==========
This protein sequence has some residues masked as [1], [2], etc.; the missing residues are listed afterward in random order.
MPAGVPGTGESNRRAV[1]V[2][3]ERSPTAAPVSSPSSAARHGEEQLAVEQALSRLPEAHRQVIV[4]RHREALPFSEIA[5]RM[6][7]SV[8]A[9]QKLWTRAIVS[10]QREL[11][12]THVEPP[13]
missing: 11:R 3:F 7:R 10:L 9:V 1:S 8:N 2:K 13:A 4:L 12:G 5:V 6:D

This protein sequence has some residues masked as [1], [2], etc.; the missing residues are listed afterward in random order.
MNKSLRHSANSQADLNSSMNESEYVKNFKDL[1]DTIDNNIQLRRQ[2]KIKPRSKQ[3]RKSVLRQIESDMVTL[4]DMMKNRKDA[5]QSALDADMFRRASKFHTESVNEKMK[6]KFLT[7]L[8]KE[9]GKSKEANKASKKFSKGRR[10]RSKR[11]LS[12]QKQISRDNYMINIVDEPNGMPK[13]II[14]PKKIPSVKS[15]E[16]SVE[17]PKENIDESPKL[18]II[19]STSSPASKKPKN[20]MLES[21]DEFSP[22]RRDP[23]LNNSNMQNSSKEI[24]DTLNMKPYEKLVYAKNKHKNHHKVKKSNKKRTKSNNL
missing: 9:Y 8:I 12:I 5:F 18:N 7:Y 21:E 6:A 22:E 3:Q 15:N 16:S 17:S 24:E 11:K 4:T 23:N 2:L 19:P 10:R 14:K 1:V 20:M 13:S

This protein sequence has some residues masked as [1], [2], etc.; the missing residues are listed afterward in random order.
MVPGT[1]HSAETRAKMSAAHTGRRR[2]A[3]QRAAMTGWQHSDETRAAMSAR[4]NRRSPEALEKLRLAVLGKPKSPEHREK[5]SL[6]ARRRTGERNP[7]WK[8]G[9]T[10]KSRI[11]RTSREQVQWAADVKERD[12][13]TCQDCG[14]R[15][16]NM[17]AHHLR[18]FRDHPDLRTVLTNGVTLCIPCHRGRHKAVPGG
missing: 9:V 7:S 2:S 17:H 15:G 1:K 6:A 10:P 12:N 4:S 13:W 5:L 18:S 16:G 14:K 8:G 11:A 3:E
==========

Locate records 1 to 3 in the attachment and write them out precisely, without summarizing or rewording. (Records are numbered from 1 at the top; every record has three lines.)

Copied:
This protein sequence has some residues masked as [1], [2], etc.; the missing residues are listed afterward in random order.
MPAGVPGTGESNRRAV[1]V[2][3]ERSPTAAPVSSPSSAARHGEEQLAVEQALSRLPEAHRQVIV[4]RHREALPFSEIA[5]RM[6][7]SV[8]A[9]QKLWTRAIVS[10]QREL[11][12]THVEPP[13]
missing: 11:R 3:F 7:R 10:L 9:V 1:S 8:N 2:K 13:A 4:L 12:G 5:V 6:D

This protein sequence has some residues masked as [1], [2], etc.; the missing residues are listed afterward in random order.
MNKSLRHSANSQADLNSSMNESEYVKNFKDL[1]DTIDNNIQLRRQ[2]KIKPRSKQ[3]RKSVLRQIESDMVTL[4]DMMKNRKDA[5]QSALDADMFRRASKFHTESVNEKMK[6]KFLT[7]L[8]KE[9]GKSKEANKASKKFSKGRR[10]RSKR[11]LS[12]QKQISRDNYMINIVDEPNGMPK[13]II[14]PKKIPSVKS[15]E[16]SVE[17]PKENIDESPKL[18]II[19]STSSPASKKPKN[20]MLES[21]DEFSP[22]RRDP[23]LNNSNMQNSSKEI[24]DTLNMKPYEKLVYAKNKHKNHHKVKKSNKKRTKSNNL
missing: 9:Y 8:I 12:I 5:F 18:N 7:Y 21:E 6:A 22:E 3:Q 15:N 16:S 17:S 24:E 11:K 4:T 23:N 2:L 19:P 10:R 14:K 1:V 20:M 13:S

This protein sequence has some residues masked as [1], [2], etc.; the missing residues are listed afterward in random order.
MVPGT[1]HSAETRAKMSAAHTGRRR[2]A[3]QRAAMTGWQHSDETRAAMSAR[4]NRRSPEALEKLRLAVLGKPKSPEHREK[5]SL[6]ARRRTGERNP[7]WK[8]G[9]T[10]KSRI[11]RTSREQVQWAADVKERD[12][13]TCQDCG[14]R[15][16]NM[17]AHHLR[18]FRDHPDLRTVLTNGVTLCIPCHRGRHKAVPGG
missing: 9:V 7:S 2:S 17:H 15:G 1:K 6:A 10:P 12:N 4:S 13:W 5:L 18:S 16:G 14:K 8:G 11:A 3:E